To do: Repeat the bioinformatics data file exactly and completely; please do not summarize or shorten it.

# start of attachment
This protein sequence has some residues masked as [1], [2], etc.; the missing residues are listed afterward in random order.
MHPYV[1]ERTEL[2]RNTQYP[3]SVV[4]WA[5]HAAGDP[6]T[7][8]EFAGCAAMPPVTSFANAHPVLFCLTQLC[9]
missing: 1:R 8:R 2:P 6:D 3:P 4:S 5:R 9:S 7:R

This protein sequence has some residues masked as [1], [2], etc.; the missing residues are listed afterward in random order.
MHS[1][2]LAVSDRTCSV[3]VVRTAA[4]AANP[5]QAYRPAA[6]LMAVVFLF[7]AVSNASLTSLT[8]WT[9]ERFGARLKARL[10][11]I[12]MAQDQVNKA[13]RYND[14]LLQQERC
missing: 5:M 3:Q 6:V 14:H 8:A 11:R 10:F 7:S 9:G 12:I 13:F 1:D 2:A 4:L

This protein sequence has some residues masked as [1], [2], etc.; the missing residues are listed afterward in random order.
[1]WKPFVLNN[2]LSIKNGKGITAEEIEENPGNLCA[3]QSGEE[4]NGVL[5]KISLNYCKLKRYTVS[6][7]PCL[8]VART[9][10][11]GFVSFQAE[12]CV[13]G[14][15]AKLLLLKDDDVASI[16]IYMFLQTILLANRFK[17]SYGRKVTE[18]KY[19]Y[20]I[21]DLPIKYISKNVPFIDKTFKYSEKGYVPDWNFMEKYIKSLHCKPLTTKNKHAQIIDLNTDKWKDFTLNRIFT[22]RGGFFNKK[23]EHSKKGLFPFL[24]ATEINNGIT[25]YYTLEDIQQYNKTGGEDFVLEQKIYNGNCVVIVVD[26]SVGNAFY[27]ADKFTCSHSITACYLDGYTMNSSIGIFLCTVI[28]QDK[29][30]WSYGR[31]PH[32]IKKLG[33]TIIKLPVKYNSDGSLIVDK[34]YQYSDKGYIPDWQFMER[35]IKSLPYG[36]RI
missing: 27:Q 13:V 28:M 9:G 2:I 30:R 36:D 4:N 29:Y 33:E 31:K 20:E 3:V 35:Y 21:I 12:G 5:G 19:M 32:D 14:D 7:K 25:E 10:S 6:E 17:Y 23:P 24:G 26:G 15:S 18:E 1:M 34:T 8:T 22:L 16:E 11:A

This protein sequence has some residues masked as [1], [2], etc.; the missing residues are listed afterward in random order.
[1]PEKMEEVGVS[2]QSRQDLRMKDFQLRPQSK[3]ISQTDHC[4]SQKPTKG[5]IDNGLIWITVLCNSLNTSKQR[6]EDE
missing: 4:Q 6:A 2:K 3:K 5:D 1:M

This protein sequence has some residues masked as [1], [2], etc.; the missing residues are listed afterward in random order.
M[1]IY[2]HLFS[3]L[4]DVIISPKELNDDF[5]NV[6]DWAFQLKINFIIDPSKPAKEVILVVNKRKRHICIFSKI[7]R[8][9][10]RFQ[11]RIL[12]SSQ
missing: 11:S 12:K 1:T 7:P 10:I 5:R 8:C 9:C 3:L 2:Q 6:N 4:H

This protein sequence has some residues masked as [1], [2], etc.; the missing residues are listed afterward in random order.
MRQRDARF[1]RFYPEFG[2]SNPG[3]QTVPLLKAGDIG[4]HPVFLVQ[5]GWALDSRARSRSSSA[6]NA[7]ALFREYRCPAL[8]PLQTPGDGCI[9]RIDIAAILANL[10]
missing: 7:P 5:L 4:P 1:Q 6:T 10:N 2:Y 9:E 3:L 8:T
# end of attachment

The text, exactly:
This protein sequence has some residues masked as [1], [2], etc.; the missing residues are listed afterward in random order.
MHPYV[1]ERTEL[2]RNTQYP[3]SVV[4]WA[5]HAAGDP[6]T[7][8]EFAGCAAMPPVTSFANAHPVLFCLTQLC[9]
missing: 1:R 8:R 2:P 6:D 3:P 4:S 5:R 9:S 7:R

This protein sequence has some residues masked as [1], [2], etc.; the missing residues are listed afterward in random order.
MHS[1][2]LAVSDRTCSV[3]VVRTAA[4]AANP[5]QAYRPAA[6]LMAVVFLF[7]AVSNASLTSLT[8]WT[9]ERFGARLKARL[10][11]I[12]MAQDQVNKA[13]RYND[14]LLQQERC
missing: 5:M 3:Q 6:V 14:H 8:A 11:R 10:F 7:S 9:G 12:I 13:F 1:D 2:A 4:L

This protein sequence has some residues masked as [1], [2], etc.; the missing residues are listed afterward in random order.
[1]WKPFVLNN[2]LSIKNGKGITAEEIEENPGNLCA[3]QSGEE[4]NGVL[5]KISLNYCKLKRYTVS[6][7]PCL[8]VART[9][10][11]GFVSFQAE[12]CV[13]G[14][15]AKLLLLKDDDVASI[16]IYMFLQTILLANRFK[17]SYGRKVTE[18]KY[19]Y[20]I[21]DLPIKYISKNVPFIDKTFKYSEKGYVPDWNFMEKYIKSLHCKPLTTKNKHAQIIDLNTDKWKDFTLNRIFT[22]RGGFFNKK[23]EHSKKGLFPFL[24]ATEINNGIT[25]YYTLEDIQQYNKTGGEDFVLEQKIYNGNCVVIVVD[26]SVGNAFY[27]ADKFTCSHSITACYLDGYTMNSSIGIFLCTVI[28]QDK[29][30]WSYGR[31]PH[32]IKKLG[33]TIIKLPVKYNSDGSLIVDK[34]YQYSDKGYIPDWQFMER[35]IKSLPYG[36]RI
missing: 27:Q 13:V 28:M 9:G 2:I 30:R 36:D 4:N 29:Y 33:E 31:K 20:E 3:V 35:Y 21:I 12:G 5:G 19:M 32:D 14:D 7:K 25:E 10:S 6:E 17:Y 23:P 24:G 26:G 15:S 18:E 1:M 34:T 8:T 22:L 16:E 11:A

This protein sequence has some residues masked as [1], [2], etc.; the missing residues are listed afterward in random order.
[1]PEKMEEVGVS[2]QSRQDLRMKDFQLRPQSK[3]ISQTDHC[4]SQKPTKG[5]IDNGLIWITVLCNSLNTSKQR[6]EDE
missing: 4:Q 6:A 2:K 3:K 5:D 1:M

This protein sequence has some residues masked as [1], [2], etc.; the missing residues are listed afterward in random order.
M[1]IY[2]HLFS[3]L[4]DVIISPKELNDDF[5]NV[6]DWAFQLKINFIIDPSKPAKEVILVVNKRKRHICIFSKI[7]R[8][9][10]RFQ[11]RIL[12]SSQ
missing: 11:S 12:K 1:T 7:P 10:I 5:R 8:C 9:C 3:L 2:Q 6:N 4:H

This protein sequence has some residues masked as [1], [2], etc.; the missing residues are listed afterward in random order.
MRQRDARF[1]RFYPEFG[2]SNPG[3]QTVPLLKAGDIG[4]HPVFLVQ[5]GWALDSRARSRSSSA[6]NA[7]ALFREYRCPAL[8]PLQTPGDGCI[9]RIDIAAILANL[10]
missing: 7:P 5:L 4:P 1:Q 6:T 10:N 2:Y 9:E 3:L 8:T